Are you working as an independent contractor and wondering if you’re entitled to workers’ compensation benefits? The honest truth is that, in most instances, you cannot obtain workers’ compensation. However, in some cases, an employer may have accidentally classified you as an independent contractor when in fact, you’re actually an employee of the company. Let’s dive into the differences between these two categories and how you can determine if you’re entitled to workers’ compensation benefits or not.
What is the Difference Between an Independent Contractor and an Employee?
An independent contractor essentially works for themselves. They are allowed more flexibility and freedom than employees but receive no additional benefits such as paid time off, a 401K, or health insurance. Independent contractors must file their own taxes and pay for any additional benefits on their own. They may be hired to work for a set amount of time for a business on a contractual basis.
Employees, on the other hand, belong on a company’s payroll and retain additional benefits such as health insurance, PTO, and a 401K in exchange for signing an agreement to stay loyal to the company’s guidelines. Companies withhold taxes for employees, unlike contractors, and they typically have to worry less about job security. However, sometimes the line between an independent contractor and an employee can become a little blurry. Should this come into question, a court can decide what category they fall into by looking at the distribution of work, how the worker is being paid, if the company is providing equipment for the worker, and the type of work being performed.
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How Does the Court Determine if You’re an Independent Contractor?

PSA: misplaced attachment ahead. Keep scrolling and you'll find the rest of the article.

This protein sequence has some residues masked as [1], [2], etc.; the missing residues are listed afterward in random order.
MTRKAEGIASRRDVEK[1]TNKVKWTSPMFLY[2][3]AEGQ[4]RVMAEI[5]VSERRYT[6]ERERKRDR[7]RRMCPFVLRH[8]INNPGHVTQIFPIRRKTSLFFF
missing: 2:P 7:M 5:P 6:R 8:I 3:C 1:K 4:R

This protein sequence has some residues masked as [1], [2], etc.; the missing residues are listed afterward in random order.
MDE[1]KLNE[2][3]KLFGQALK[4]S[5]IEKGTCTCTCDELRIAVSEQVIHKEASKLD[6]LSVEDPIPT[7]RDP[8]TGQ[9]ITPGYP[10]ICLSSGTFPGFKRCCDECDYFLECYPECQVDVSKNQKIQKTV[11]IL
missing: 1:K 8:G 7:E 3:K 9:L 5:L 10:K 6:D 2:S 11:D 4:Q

As mentioned above, the courts use a few different factors to decide if a person is an independent contractor or an employee. Let’s take a closer look at each one of these factors.
1. Amount of Direction and Control
An independent contractor determines which services are provided to the employer, including who contributes to the services and how they are delivered. This is made in accordance with some type of contract, whether written or verbal, and it occurs without the direct supervision of the employer.
Contractors usually receive payment on a per-job basis, whereas employees belong to a company payroll. Employee wages are set on a per-hour or salaried basis, and unlike contractors, they typically undergo a hiring and interview process.
3. Equipment Provided
Employers provide any equipment necessary to complete a job to their employees. However, contractors are often tasked with buying and purchasing equipment independently.
4. Character of Work and Training
Contractors provide specialized services and, thus, are often tasked with one or two main jobs by the employer. They also tend to have multiple contract-based jobs from various employers. On the other hand, employees tend to have regular training from the same company and can perform multiple tasks (as opposed to one or two).
5. Written Contracts
Independent contractors typically sign written agreements stating that they are an independent contractor for a company. However, this does not necessarily mean they are one. The state workers comp board determines if a worker is, in fact, a contract worker or an employee.
When are You Entitled to Workers’ Compensation as an Independent Contractor?
Unfortunately, the only instance you are entitled to workers’ compensation as an independent contractor is if you have been wrongly classified as one. Ergo, you are typically not entitled to any benefits after a work-related illness or injury. However, you can still sue the company if your injury resulted from their negligence, so it’s important to discuss your situation with an attorney immediately to determine your entire range of legal options.
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Have You Suffered Injuries While Working as an Independent Contractor in South Carolina?
If you’ve been the victim of a workplace-related injury in the Upstate of South Carolina, speak with one of the personal injury lawyers at the Hammack Law Firm right away. We will provide you with a free legal consultation to assess your full range of legal options. You may still be eligible to reclaim your losses, even if your employer has classified you as a contract worker.
Call or text 864-740-8653 or complete a Free Case Evaluation form